Jasmine Omorogbe- Dr. Strangelove Reflection
I found the movie to somewhat odd, especially the role of Dr. Strangelove, not only did his voice and demeanor creep me out but the part in the end where he has German spaz-outs was weird. Burgess claims that that is a commentary on â€śAmerican and Russian explotation of German scientistsâ€? (p.10) but I wouldnâ€™t have understood that without having read the article prior to viewing.
The movie did a good job of pinning man versus machine and as Burgess discusses, showing the inconsisitencies between the two. In the film, even the best and most elaborate technologies were susceptible to human error. General Ripper almost started a nuclear war single-handedly. I found it ironic that the same plans and technologies intended to protect the nation were the same ones that ended up killing Colonel Kong and eventually and indirectly, the whole world. Plan R was well thought out, that is, until it went wrong. All the back-up plans that were to be used against the enemy ended up working against themselves, or in other words, the plans made in order to escape trouble ended up causing the most in the end. In order for things to be successful, both man and machine must be up to par. This film highlights the incapabilities of both man (General Ripper and the whole team of authorities at the Pentagon not being able to come up with a solution or being unprepared â€“ not enough money to use the phone, etc) and machine (nothing working properly when it was supposed to) .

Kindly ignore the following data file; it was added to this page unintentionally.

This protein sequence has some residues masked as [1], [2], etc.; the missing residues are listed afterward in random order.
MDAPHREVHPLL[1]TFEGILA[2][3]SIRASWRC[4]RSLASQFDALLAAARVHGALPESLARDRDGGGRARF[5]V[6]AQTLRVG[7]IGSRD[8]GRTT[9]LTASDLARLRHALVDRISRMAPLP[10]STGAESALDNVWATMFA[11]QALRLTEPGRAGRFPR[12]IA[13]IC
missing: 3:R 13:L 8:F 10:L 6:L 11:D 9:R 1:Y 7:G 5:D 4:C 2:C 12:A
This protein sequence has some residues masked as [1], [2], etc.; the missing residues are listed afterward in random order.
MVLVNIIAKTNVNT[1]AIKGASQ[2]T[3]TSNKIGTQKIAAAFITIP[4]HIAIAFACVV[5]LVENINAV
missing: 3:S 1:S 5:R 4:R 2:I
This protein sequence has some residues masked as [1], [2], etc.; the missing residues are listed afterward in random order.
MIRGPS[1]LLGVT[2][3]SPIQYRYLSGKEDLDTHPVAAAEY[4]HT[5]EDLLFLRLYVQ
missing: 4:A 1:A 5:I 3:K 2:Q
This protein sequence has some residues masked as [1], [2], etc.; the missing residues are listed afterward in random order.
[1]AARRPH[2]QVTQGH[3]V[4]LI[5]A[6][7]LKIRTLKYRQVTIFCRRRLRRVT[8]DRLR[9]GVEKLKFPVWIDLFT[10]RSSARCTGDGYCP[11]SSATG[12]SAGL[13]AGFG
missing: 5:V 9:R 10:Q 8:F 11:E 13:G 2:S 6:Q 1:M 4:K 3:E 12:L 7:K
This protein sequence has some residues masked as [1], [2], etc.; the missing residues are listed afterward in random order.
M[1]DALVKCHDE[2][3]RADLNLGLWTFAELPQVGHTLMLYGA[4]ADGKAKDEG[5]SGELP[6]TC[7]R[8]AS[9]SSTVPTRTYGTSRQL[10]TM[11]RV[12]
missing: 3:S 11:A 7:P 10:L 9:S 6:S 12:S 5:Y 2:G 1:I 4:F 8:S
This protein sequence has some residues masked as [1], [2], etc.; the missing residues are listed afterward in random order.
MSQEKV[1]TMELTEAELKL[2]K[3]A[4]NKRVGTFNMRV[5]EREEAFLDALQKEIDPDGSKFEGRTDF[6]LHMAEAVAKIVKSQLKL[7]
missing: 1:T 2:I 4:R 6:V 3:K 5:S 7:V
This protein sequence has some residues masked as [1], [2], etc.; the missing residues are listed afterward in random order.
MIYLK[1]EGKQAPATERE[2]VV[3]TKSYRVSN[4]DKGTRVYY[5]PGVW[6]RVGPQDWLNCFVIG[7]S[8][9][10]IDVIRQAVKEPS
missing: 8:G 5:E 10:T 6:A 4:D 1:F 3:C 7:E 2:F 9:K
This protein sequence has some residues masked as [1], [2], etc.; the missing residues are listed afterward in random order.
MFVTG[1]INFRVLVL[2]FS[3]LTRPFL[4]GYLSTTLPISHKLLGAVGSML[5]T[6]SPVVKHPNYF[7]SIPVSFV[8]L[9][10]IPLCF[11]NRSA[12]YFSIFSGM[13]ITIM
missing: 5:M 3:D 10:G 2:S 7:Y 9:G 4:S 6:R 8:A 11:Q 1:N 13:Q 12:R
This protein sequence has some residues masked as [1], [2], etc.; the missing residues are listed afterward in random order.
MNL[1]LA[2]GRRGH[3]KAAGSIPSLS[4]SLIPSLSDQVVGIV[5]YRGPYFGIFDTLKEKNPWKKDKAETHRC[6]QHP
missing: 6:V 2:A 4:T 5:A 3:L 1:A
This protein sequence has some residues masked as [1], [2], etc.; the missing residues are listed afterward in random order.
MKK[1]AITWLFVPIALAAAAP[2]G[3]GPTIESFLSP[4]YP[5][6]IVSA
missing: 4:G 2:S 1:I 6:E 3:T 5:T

Burgess also mentions the ambiguity of the film, saying that â€śIt suggests that we are, indeed, going toblow ourselves up but it isn't very sad or shameful, or even very important.â€? (p.4). This seems to be true and is illustrated in the demeanor of the characters. Besides General Turgidsonâ€™s super excited state, there does not really seem to be a sense of urgency presented. The President is concerned but more in â€śoh-man- we-really-messed-upâ€? manner than an â€śoh-no-we-are-all-going-to-dieâ€? manner. The other officials barely speak and no one seems to be frantic or in a panic. Even when the Doomsday machine goes off, they are in the midst of calmly debating different plans of action. I am unsure if this ease is because they know the anticpated end of the world due to this situation is inevitable, are confused about what to do, or really just donâ€™t see it as a super scary issue.
Looking back at the movie now, I can see it as an effective nightmare comedy, however, had I been a viewer during this time period, I donâ€™t think I would have found it funny at all. I know the goal was to make people step back and look at all the hysteria and laugh at themselves for taking it so seriously. However,in that day, when the government was spreading messages that things like this could actually happen at any given time, any given place, and with the movie depicting the cause as human fallibility (which we know the military is certainly capable of), the goal would not have been accomplished with me, I would have sided with the critics who didnâ€™t get it or have been angered at the insensitivity. Just like if someone made a satire of 9/11, even though it was 7 years ago now, I am sure most people would not find it funny, it is too close to home. However, in hindsight, I can definitely say it has value- offering a different view of both technological and human capabilities and fallibilities, as well as military procedures and leaders.